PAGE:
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Context

  • Advertising that the DIA has kiosks is important. This could be addressed by docents and information staff, through the Website, or through the kiosk itself (e.g. it emits an ambient sound).

Interaction design

  • On the welcome / first screen, provide information on how to navigate / operate the kiosk. Provide a link to accessibility options of the kiosk.
  • Incorporate buttons (e.g. forward, back, yes, no) and address the path a button user would take to navigate the kiosk's screen.
    • Buttons will also be an alternative to the those with prosthetics and where a capacitive touch screen will not be enough.  A mouse or a non-capacitive touch screen can also be considered.
    • This research task needs a Jira, and we should consult with developers, the DIA, and users on how to move forward. Concurrently, let's work button navigation into our current designs, keeping in mind that the less button presses someone needs to operate the kiosk, the better.
  • In parallel that the visual UI is being designed, address the audio content that would be offered on each screen. We have some options for screen reading. We could adapt a commercial screen reader (e.g. JAWS or Voice Over from Apple). We could also have the MP3s be recorded that are activated when the user navigates with a button and/or the touch screen. Adding an audio component that aids navigation through the kiosk can potential enhance the experience of people without disabilities as well.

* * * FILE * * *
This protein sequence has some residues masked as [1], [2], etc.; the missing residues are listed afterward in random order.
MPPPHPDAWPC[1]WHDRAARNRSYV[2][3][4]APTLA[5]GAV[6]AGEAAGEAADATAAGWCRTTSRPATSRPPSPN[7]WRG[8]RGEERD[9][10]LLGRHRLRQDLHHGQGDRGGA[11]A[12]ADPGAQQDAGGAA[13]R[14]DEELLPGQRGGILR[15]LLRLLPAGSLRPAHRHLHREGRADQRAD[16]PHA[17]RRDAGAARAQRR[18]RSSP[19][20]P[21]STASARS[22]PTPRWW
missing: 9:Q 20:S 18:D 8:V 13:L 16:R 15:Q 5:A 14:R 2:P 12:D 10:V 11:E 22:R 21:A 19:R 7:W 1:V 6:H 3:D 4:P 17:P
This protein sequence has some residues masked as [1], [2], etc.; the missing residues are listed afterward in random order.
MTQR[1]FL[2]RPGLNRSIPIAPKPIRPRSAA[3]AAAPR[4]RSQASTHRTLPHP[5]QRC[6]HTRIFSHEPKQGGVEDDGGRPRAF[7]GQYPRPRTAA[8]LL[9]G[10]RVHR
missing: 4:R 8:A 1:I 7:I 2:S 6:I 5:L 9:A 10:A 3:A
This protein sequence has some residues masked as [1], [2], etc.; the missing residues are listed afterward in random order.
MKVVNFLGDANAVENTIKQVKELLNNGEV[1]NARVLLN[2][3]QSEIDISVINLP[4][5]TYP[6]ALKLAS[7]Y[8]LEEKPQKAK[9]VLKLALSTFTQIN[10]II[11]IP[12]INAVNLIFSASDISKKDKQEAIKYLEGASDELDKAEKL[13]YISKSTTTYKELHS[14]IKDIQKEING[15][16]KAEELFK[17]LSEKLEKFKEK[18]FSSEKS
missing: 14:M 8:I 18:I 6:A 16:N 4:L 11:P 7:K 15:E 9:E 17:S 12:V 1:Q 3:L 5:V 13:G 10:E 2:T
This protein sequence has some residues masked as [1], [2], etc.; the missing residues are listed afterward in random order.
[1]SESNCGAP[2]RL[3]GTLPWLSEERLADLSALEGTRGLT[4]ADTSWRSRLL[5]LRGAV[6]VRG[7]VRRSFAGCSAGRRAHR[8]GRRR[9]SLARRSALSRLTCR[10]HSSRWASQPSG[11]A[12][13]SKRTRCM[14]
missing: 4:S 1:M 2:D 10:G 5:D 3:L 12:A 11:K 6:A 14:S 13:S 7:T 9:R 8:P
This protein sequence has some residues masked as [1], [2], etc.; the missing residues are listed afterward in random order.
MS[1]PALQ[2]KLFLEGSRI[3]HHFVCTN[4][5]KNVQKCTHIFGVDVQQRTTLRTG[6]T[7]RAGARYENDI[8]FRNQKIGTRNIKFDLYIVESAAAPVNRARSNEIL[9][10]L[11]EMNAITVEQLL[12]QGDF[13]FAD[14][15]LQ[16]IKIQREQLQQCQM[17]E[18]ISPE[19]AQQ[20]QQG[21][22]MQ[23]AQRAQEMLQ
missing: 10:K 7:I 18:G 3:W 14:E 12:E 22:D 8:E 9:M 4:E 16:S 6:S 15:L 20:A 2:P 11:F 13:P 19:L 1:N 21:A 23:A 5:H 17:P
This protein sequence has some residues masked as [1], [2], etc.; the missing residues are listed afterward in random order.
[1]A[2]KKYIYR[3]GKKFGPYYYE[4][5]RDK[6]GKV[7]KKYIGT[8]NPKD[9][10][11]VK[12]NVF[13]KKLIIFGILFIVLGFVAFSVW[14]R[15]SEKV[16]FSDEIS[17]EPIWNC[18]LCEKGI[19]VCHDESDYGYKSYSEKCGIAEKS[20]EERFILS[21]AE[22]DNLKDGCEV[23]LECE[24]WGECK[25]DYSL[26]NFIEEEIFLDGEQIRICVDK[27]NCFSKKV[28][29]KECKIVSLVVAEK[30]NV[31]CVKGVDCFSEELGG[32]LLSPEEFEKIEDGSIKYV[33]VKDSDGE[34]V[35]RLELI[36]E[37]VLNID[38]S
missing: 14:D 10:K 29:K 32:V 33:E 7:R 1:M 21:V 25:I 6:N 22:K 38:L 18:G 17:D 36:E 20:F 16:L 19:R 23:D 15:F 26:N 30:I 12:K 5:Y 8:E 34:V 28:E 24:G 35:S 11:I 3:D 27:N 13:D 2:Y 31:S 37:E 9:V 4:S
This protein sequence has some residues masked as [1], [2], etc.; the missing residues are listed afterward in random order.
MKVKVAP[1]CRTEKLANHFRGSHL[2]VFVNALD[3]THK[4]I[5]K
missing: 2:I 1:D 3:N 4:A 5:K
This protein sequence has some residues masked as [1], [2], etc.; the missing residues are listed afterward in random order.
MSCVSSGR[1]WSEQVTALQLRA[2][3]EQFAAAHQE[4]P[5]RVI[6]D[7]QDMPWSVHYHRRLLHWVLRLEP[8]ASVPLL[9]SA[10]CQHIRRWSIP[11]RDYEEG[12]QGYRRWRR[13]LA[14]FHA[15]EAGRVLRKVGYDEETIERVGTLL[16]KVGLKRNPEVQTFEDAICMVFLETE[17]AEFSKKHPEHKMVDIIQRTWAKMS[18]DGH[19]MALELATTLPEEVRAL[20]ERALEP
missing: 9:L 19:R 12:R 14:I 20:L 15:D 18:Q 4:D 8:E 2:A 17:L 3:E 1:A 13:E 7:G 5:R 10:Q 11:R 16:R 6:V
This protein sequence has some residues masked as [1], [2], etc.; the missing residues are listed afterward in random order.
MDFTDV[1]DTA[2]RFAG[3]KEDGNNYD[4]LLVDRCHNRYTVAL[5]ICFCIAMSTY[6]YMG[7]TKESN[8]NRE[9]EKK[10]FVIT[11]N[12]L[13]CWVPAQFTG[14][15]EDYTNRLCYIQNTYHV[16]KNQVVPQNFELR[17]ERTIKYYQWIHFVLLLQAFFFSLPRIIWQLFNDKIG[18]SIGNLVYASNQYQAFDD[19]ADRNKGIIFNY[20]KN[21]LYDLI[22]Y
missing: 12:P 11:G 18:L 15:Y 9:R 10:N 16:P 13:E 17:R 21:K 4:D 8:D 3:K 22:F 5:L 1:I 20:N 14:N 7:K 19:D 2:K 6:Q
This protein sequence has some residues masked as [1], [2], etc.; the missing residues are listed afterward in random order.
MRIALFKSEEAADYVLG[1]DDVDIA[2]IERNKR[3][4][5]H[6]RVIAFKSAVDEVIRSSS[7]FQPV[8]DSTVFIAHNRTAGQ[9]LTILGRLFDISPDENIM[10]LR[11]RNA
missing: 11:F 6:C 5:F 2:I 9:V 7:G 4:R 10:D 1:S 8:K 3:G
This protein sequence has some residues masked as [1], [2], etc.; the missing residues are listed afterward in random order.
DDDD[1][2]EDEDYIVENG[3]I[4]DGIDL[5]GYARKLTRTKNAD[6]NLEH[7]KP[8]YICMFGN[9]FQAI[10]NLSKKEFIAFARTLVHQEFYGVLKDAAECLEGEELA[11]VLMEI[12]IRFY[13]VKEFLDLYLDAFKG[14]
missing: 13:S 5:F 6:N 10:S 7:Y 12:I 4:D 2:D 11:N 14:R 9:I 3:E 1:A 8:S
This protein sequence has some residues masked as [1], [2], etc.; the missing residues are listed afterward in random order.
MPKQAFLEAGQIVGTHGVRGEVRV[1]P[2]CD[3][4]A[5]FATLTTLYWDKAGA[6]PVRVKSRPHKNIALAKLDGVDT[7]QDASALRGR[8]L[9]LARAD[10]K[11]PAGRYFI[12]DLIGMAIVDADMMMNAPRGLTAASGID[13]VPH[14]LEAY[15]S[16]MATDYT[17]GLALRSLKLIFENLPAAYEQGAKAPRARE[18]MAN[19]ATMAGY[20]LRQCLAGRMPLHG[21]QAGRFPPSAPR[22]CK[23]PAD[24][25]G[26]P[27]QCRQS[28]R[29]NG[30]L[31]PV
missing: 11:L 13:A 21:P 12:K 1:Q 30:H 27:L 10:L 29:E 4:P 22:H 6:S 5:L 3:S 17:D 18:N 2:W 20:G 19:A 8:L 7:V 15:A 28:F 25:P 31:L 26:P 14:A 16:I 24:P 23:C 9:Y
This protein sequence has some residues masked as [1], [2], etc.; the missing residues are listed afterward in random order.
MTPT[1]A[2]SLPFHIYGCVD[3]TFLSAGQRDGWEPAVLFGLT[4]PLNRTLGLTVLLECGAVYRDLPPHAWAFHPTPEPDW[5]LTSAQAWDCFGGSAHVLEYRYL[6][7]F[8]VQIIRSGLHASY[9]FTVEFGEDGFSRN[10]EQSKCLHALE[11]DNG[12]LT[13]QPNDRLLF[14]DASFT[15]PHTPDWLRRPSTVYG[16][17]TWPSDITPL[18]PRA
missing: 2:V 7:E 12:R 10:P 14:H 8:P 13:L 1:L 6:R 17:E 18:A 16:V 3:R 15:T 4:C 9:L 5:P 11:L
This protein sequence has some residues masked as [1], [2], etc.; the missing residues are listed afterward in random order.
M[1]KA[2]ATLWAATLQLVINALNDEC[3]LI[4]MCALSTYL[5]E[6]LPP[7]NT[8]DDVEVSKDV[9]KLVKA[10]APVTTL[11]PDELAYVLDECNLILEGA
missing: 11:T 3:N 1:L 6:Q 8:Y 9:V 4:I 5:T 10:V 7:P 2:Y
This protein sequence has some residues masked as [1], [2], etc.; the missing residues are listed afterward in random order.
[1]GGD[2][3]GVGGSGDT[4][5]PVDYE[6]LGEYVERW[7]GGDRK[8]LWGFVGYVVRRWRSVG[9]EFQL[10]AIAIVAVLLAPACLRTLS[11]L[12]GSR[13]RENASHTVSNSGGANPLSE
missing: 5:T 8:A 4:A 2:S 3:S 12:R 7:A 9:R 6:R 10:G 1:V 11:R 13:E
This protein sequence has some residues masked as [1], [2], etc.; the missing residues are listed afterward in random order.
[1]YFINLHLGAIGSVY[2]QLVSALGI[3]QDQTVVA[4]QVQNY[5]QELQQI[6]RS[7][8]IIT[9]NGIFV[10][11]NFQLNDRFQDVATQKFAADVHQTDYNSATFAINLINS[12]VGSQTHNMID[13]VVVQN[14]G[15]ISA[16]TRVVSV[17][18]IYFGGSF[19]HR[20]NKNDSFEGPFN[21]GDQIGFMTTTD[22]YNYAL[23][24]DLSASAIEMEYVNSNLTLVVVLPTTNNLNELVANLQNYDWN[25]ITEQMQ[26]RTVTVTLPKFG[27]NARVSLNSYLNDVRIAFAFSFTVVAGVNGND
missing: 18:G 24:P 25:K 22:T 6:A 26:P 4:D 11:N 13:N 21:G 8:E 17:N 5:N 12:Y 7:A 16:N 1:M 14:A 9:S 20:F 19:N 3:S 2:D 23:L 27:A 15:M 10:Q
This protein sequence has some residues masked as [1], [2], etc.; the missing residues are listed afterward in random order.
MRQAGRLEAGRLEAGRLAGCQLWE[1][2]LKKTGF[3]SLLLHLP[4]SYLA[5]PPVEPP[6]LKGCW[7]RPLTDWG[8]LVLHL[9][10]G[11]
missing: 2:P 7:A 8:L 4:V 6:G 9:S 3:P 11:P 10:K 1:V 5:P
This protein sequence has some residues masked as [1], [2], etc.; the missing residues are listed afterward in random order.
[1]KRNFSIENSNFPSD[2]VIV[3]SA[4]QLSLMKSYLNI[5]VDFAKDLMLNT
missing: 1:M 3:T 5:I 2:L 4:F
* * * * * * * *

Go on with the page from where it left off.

• Maintenance issues must be examined.  Recorded audio mp3s would sounds better, but would be more difficult to maintain than the screen reader.
    • This research task needs a Jira, and we should consult with developers, the DIA, and users on how to move forward.
  • Alternative formats (see engage/kiosk/wireframes/draft5/fe_kiosk_draft5.graffle in SVN) Format options: on page 5 or 6, provide a way of letting the user choose alternative format options (e.g. Large print, high contrast, tactile map, braille, audio version of printo). The kiosk can't print tactile or braille, but it can point the visitor to the information desk where they can pick up the format of their choosing. This facilitates the experience of customization at the kiosk but allows for flexibility in how the themed tour is delivered.
    • When designing sounds and audio tours to allow accessibility, create solutions that will augment the experience of the fully abled user as well.

Physical design

  • headphone jack or providing headphones (if the kiosk is not "self-voicing").
  • buttons can be provided below the monitor
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